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let the dag pattern corresponding this markov equi

Let the dag pattern corresponding this markov equivalence class


Pearl [1988] obtains necessary but not sufficient conditions for a probability distribution to admit a faithful DAG representation.

Proof. Suppose gp is the DAG pattern faithful to P. Then due to Theorem 2.6, all and only the independencies in P are identified by d-separation in gp, which are the d-separations in any DAG G in the equivalence class represented by gp. Therefore, Condition 1 follows Lemma 2.4, and Condition 2 follows from and Lemma 2.5.

In the other direction, suppose Conditions (1) and (2) hold for gp and P. Since we’ve assumed P admits a faithful DAG representation, there is some DAG pattern gp0faithful to P. By what was just proved, we know Conditions (1) and (2) also hold for gp0and P. However, this mean any DAG G in the Markov equivalence class represented by gp must have the same links and same set of uncoupled head-to-head meetings as any DAG G0in the Markov equivalence class represented by gp0. Theorem 2.4 therefore says G and G0are in the same Markov equivalence class, which means gp = gp0.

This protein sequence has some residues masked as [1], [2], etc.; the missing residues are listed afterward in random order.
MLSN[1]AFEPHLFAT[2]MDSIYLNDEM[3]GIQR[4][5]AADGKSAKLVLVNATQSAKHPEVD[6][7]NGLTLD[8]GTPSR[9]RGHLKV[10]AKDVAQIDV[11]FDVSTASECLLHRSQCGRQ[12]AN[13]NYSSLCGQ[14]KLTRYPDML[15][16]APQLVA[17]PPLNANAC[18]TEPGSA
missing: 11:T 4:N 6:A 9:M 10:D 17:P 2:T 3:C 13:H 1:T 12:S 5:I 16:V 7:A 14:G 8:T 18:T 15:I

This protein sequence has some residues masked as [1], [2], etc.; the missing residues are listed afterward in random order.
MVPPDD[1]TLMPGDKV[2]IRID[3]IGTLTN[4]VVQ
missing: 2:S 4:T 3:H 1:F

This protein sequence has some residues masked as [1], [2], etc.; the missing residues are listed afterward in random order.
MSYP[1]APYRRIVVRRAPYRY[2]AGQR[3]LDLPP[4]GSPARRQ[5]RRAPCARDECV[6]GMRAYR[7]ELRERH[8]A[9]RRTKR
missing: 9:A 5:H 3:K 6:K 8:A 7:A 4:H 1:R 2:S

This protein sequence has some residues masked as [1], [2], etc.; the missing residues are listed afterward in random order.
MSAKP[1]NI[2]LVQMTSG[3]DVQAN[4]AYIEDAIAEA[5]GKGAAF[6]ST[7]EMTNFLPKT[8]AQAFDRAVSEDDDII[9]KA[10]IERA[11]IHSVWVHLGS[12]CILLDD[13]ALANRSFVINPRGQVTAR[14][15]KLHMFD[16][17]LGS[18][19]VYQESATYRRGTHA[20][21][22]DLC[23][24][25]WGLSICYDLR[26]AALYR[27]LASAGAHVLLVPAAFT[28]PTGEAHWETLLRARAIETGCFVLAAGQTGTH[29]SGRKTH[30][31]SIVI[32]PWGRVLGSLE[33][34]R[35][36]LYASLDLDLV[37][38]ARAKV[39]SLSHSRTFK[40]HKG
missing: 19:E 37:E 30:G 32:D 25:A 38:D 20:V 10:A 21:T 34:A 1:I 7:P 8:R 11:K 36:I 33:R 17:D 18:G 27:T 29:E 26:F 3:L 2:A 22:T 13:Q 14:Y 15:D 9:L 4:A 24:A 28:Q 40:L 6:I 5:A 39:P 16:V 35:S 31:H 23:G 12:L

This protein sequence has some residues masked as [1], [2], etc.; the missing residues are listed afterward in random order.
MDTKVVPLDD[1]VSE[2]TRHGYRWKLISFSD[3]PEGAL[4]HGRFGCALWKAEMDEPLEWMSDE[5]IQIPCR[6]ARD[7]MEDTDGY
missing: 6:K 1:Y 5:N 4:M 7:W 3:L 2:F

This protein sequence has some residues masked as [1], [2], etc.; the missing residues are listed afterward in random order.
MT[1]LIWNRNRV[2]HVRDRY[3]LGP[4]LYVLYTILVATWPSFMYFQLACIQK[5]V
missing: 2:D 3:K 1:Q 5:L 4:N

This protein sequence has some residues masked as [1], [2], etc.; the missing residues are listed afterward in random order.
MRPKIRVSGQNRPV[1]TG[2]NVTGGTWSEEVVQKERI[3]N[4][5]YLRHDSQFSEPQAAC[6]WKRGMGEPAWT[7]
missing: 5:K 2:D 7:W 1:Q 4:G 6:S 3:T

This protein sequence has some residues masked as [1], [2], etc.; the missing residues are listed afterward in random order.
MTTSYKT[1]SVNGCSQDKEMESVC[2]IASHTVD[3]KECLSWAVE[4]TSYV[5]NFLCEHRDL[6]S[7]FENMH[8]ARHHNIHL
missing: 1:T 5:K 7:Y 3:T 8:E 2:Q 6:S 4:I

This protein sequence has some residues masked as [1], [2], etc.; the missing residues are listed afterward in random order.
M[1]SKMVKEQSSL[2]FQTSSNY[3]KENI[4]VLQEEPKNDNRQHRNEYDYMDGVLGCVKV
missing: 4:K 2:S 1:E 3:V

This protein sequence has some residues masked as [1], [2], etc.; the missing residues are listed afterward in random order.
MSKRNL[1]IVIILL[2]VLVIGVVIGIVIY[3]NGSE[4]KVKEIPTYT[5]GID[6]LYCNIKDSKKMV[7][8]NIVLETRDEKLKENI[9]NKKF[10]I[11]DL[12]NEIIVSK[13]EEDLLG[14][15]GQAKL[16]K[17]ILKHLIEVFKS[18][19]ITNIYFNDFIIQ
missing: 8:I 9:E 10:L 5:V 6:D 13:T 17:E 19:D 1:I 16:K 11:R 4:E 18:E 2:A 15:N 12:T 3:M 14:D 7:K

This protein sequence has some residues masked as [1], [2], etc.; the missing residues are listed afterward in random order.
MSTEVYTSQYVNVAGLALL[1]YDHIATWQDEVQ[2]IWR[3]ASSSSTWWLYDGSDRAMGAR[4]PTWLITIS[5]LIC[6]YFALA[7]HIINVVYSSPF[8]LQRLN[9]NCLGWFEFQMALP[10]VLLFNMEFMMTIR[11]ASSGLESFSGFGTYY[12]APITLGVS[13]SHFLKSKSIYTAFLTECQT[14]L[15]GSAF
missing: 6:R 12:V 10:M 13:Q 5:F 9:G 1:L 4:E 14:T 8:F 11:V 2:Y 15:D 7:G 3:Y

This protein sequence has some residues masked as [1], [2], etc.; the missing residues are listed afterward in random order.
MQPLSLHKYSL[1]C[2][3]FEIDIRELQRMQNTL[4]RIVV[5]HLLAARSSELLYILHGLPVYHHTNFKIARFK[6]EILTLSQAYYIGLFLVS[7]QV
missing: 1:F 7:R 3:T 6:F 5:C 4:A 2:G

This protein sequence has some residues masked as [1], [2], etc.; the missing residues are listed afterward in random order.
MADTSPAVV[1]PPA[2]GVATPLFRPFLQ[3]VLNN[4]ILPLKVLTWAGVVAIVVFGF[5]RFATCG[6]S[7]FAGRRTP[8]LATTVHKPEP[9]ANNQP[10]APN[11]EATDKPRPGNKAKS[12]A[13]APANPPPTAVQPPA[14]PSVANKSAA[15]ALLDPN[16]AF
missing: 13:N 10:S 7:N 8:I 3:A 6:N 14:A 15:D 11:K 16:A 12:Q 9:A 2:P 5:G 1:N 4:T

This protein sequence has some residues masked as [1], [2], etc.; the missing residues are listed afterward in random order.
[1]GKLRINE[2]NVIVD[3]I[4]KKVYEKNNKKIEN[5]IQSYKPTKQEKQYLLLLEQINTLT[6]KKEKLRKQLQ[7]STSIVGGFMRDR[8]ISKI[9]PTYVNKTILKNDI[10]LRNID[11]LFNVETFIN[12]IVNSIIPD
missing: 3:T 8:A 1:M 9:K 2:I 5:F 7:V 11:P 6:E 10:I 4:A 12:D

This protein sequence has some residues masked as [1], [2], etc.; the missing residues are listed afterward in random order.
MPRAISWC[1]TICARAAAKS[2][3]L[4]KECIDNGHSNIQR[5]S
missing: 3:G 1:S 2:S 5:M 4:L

2. All conditional independencies in P are entailed by G, based on the Markov condition.


Proof. The proof is obvious.


Definition 2.10 has only to do with independencies entailed by a DAG. It says nothing about P being a marginal of a distribution of the variables in V. There are other cases of embedded faithfulness. Example 2.14 shows one such case. Before giving that example, we discuss embedded faithfulness further.

Proof. The proof is left as an exercise.

Note that the theorem says ‘all those DAGS’, but, unlike the corresponding theorem for faithfulness, it does not say ‘only those DAGs’. If a distribution can be embedded faithfully, there are an infinite number of non-Markov equivalent DAGs in which it can be embedded faithfully. Trivially, we can always replace an edge by a directed linked list of new variables. Figure 2.22 shows a more complex example. The distribution P(v, s, l, f) in Example 2.11 is embedded faithfully in both DAGs in that figure. However, even though the DAGs contain the same nodes, they are not Markov equivalent.

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